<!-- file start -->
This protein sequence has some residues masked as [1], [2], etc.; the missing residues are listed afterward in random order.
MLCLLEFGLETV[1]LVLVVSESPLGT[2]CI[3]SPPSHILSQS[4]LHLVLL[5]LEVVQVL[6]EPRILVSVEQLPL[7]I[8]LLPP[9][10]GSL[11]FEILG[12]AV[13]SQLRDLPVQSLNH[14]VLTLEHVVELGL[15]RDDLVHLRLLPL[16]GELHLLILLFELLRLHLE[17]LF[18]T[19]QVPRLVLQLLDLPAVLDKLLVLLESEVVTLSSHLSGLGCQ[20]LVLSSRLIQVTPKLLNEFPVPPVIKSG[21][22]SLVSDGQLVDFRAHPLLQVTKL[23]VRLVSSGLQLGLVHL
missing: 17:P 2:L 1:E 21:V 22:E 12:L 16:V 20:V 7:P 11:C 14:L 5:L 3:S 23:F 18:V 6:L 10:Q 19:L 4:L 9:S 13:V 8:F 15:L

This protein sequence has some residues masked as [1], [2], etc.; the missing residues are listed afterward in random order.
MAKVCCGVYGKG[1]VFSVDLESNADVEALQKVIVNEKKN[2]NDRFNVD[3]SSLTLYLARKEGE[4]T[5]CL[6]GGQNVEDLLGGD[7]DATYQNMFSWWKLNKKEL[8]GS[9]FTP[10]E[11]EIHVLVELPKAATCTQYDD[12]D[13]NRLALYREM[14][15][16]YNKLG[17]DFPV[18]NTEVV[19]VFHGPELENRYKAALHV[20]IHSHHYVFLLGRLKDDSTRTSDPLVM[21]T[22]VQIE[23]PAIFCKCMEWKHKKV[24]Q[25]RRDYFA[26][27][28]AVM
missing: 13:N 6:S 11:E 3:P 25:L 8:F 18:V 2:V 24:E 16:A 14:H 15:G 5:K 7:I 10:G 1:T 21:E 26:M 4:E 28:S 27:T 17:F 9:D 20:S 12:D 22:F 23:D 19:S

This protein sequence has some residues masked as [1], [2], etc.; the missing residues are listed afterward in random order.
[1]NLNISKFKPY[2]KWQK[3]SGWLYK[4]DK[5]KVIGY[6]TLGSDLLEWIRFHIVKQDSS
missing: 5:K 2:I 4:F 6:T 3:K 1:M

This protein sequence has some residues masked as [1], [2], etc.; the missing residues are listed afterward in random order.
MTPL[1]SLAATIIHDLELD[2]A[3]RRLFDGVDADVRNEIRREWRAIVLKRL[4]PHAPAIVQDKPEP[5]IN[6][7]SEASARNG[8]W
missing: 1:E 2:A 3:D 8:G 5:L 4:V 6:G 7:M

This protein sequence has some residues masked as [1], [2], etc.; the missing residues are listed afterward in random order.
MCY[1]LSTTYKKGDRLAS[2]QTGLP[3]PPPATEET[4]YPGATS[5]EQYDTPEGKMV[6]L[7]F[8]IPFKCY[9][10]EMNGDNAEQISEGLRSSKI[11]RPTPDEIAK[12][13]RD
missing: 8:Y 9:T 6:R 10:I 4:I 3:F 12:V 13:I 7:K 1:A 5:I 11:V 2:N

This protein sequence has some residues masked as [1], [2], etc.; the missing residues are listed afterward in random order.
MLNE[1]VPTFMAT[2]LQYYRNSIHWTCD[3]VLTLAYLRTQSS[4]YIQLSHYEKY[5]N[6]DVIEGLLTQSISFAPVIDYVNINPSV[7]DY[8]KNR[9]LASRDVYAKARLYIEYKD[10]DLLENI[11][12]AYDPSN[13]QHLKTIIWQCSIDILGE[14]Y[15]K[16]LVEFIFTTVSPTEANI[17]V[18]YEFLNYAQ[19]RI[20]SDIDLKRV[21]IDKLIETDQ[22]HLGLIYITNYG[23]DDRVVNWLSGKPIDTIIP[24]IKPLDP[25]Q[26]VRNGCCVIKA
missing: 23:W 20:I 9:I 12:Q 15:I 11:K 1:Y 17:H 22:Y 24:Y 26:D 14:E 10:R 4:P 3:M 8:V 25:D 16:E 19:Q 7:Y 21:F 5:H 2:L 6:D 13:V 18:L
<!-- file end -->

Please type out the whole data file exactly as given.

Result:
This protein sequence has some residues masked as [1], [2], etc.; the missing residues are listed afterward in random order.
MLCLLEFGLETV[1]LVLVVSESPLGT[2]CI[3]SPPSHILSQS[4]LHLVLL[5]LEVVQVL[6]EPRILVSVEQLPL[7]I[8]LLPP[9][10]GSL[11]FEILG[12]AV[13]SQLRDLPVQSLNH[14]VLTLEHVVELGL[15]RDDLVHLRLLPL[16]GELHLLILLFELLRLHLE[17]LF[18]T[19]QVPRLVLQLLDLPAVLDKLLVLLESEVVTLSSHLSGLGCQ[20]LVLSSRLIQVTPKLLNEFPVPPVIKSG[21][22]SLVSDGQLVDFRAHPLLQVTKL[23]VRLVSSGLQLGLVHL
missing: 17:P 2:L 1:E 21:V 22:E 12:L 16:V 20:V 7:P 11:C 14:L 5:L 3:S 23:F 18:V 6:L 10:Q 19:L 4:L 9:S 13:V 8:F 15:L

This protein sequence has some residues masked as [1], [2], etc.; the missing residues are listed afterward in random order.
MAKVCCGVYGKG[1]VFSVDLESNADVEALQKVIVNEKKN[2]NDRFNVD[3]SSLTLYLARKEGE[4]T[5]CL[6]GGQNVEDLLGGD[7]DATYQNMFSWWKLNKKEL[8]GS[9]FTP[10]E[11]EIHVLVELPKAATCTQYDD[12]D[13]NRLALYREM[14][15][16]YNKLG[17]DFPV[18]NTEVV[19]VFHGPELENRYKAALHV[20]IHSHHYVFLLGRLKDDSTRTSDPLVM[21]T[22]VQIE[23]PAIFCKCMEWKHKKV[24]Q[25]RRDYFA[26][27][28]AVM
missing: 13:N 6:S 11:E 3:P 25:L 8:F 18:V 2:V 24:E 16:A 14:H 15:G 5:K 7:I 10:G 1:T 21:E 26:M 4:E 28:S 27:T 17:F 9:D 20:S 12:D 22:F 23:D 19:S

This protein sequence has some residues masked as [1], [2], etc.; the missing residues are listed afterward in random order.
[1]NLNISKFKPY[2]KWQK[3]SGWLYK[4]DK[5]KVIGY[6]TLGSDLLEWIRFHIVKQDSS
missing: 5:K 2:I 4:F 6:T 3:K 1:M

This protein sequence has some residues masked as [1], [2], etc.; the missing residues are listed afterward in random order.
MTPL[1]SLAATIIHDLELD[2]A[3]RRLFDGVDADVRNEIRREWRAIVLKRL[4]PHAPAIVQDKPEP[5]IN[6][7]SEASARNG[8]W
missing: 1:E 2:A 3:D 8:G 5:L 4:V 6:G 7:M

This protein sequence has some residues masked as [1], [2], etc.; the missing residues are listed afterward in random order.
MCY[1]LSTTYKKGDRLAS[2]QTGLP[3]PPPATEET[4]YPGATS[5]EQYDTPEGKMV[6]L[7]F[8]IPFKCY[9][10]EMNGDNAEQISEGLRSSKI[11]RPTPDEIAK[12][13]RD
missing: 8:Y 9:T 6:R 10:I 4:I 3:F 12:V 13:I 7:K 1:A 5:I 11:V 2:N

This protein sequence has some residues masked as [1], [2], etc.; the missing residues are listed afterward in random order.
MLNE[1]VPTFMAT[2]LQYYRNSIHWTCD[3]VLTLAYLRTQSS[4]YIQLSHYEKY[5]N[6]DVIEGLLTQSISFAPVIDYVNINPSV[7]DY[8]KNR[9]LASRDVYAKARLYIEYKD[10]DLLENI[11][12]AYDPSN[13]QHLKTIIWQCSIDILGE[14]Y[15]K[16]LVEFIFTTVSPTEANI[17]V[18]YEFLNYAQ[19]RI[20]SDIDLKRV[21]IDKLIETDQ[22]HLGLIYITNYG[23]DDRVVNWLSGKPIDTIIP[24]IKPLDP[25]Q[26]VRNGCCVIKA
missing: 23:W 20:I 9:I 12:Q 15:I 11:K 1:Y 17:H 22:Y 24:Y 26:D 14:E 10:R 4:P 3:M 8:V 25:D 16:E 19:Q 7:Y 21:F 5:H 2:L 6:D 13:V 18:L